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Alcoholic fatty liver

Alcohol Fatty Liver- Overview

Alcoholic fatty liver is a medical condition which occurs due to excessive consumption of the alcohol. Prolonged exposure to toxic substances from alcohol eventually leads to accumulation of fat deposits in the liver. This medical condition typically features with abdominal discomfort, jaundice and weakness. In case it has occurred, the damage of the liver is reversible only if one abstains from alcohol. If not, the diseases tends to progress and further alcohol abuse will also contribute to occurrence of liver cirrhosis or even liver cancer. This is why alcoholic fatty liver is considered as an early and reversible stage of serious liver damage caused by chronic and excessive alcohol consumption.

In the USA 90-100% of chronic alcoholics develop this disease. Furthermore, women are more prone to develop severe alcoholic liver disease comparing to men. In women this condition generally occurs more quickly and at lower doses of alcohol. And finally, since the degree of liver tolerance to alcohol is different in young and older people it is clear that this disease occurs more and progresses faster in older people.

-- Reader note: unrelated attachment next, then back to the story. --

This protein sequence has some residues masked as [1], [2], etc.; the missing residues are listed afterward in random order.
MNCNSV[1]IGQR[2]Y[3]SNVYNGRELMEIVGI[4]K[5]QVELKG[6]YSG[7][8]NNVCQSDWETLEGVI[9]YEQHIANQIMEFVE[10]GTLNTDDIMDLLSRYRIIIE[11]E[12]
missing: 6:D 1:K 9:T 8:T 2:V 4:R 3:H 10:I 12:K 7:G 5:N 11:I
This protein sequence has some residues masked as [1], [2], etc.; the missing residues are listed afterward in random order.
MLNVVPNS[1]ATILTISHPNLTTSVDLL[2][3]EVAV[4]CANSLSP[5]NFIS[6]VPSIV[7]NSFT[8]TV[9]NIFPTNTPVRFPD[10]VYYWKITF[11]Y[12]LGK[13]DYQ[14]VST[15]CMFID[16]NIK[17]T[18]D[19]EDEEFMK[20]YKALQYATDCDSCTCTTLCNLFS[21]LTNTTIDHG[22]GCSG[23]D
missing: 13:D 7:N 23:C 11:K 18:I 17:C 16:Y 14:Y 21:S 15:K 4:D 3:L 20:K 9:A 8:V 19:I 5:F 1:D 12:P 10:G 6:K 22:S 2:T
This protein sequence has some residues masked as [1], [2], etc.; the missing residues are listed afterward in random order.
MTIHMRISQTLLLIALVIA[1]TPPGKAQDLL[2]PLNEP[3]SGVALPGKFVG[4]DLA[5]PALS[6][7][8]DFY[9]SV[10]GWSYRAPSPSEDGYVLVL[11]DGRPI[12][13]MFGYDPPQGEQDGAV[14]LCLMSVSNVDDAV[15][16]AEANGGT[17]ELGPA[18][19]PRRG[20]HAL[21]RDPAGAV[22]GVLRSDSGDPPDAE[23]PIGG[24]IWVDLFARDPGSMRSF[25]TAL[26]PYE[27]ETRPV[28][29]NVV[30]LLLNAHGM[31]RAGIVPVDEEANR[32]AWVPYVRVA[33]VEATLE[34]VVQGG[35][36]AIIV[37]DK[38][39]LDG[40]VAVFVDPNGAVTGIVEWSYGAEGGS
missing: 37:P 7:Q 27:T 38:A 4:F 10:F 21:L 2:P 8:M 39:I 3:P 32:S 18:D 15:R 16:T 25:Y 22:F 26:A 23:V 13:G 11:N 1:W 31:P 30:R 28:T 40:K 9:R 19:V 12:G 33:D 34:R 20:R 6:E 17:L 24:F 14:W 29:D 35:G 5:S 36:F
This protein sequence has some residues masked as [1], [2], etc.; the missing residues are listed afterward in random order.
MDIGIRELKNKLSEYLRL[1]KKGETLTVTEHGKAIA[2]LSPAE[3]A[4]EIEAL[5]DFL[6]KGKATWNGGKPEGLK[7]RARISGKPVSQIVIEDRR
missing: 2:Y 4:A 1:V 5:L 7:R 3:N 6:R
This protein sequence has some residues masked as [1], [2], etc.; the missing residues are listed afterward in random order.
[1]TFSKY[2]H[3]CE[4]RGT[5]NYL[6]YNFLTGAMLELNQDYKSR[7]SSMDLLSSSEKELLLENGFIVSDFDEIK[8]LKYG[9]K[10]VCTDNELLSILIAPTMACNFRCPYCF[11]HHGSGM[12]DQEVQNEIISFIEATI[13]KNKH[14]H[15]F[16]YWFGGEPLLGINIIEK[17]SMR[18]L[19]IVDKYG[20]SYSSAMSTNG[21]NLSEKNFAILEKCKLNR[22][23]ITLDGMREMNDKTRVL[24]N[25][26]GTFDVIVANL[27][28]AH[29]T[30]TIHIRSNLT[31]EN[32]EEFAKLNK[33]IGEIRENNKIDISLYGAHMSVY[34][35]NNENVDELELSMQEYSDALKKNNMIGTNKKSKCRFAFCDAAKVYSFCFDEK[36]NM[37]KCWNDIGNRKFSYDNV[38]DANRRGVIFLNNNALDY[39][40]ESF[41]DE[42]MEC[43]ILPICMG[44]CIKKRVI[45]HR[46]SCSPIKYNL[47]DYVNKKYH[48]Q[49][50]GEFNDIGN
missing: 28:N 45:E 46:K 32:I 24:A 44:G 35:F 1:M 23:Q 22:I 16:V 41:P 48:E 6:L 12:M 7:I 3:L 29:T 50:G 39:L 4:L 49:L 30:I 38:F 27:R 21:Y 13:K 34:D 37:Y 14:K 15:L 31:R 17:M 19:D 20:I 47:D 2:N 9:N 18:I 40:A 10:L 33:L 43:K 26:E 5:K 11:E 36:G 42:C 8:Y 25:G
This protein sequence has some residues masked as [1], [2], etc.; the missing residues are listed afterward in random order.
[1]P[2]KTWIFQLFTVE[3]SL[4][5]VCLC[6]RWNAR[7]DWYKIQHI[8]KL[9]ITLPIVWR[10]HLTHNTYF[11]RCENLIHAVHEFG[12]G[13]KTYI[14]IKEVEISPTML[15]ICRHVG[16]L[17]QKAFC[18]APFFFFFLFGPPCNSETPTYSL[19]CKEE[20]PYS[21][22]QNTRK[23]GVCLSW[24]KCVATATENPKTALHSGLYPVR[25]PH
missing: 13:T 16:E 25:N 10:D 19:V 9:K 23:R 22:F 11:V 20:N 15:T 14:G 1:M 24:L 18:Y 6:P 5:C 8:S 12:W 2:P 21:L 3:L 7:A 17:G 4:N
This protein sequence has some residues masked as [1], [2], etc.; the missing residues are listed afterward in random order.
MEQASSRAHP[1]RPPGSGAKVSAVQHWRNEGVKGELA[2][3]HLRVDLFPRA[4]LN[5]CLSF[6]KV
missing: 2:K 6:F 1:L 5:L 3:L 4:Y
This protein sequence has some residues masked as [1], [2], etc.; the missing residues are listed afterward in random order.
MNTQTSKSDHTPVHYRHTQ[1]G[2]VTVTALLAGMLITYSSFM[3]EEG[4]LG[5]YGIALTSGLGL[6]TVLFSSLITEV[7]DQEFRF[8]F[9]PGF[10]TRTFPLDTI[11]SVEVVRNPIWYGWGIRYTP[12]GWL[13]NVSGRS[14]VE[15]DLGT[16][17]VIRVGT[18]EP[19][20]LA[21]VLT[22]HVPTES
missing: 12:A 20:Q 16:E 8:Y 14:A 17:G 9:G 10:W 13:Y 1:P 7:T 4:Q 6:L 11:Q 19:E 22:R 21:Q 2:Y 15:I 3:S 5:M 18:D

How does Fat Accumulate in the Liver

Accumulation of the fat in alcoholic fatty liver occurs and a consequence of imbalance between delivery and removal of fats. This medical condition basically affects people who drink more than 60g/d of alcohol per day. Alcohol consumption leads to increased hepatic levels of glycerol 3-phosphate. It consequently enhances esterification of fatty acids which results in increased accumulation of fatty acids in the liver. Furthermore, large amount of alcohol induces lipolysis and inhibits oxidation of fatty acids. All the previously mentioned as well as several more processes is responsible for increased accumulation of fats.

Manifestation of Alcohol Fatty Liver

Alcoholic fatty liver may cause abnormalities which can be found during physical examination of the patient. The disease may also feature with abnormal functional tests of the liver. Hepatomegaly can be easily palpated by well-experienced doctor. This is a common manifestation of alcoholic fatty disease and affects approximately 70% of all patients.

Ultrasound of the abdomen is excellent in visualization of the liver enlargement. Liver steatosis and definitive conformation of alcoholic fatty liver can be confirmed only after pathohistological examination of the liver samples taken during biopsy.

In severe cases of alcoholic fatty liver patients may complain about weakness, anorexia, nausea and abdominal discomfort. Some patients may even develop jaundice.

There is no specific treatment for alcoholic fatty liver. The progression of the disease can be successfully prevented if one stops consuming alcohol. This way the liver will be given chance to regenerate and restore its damaged functions.

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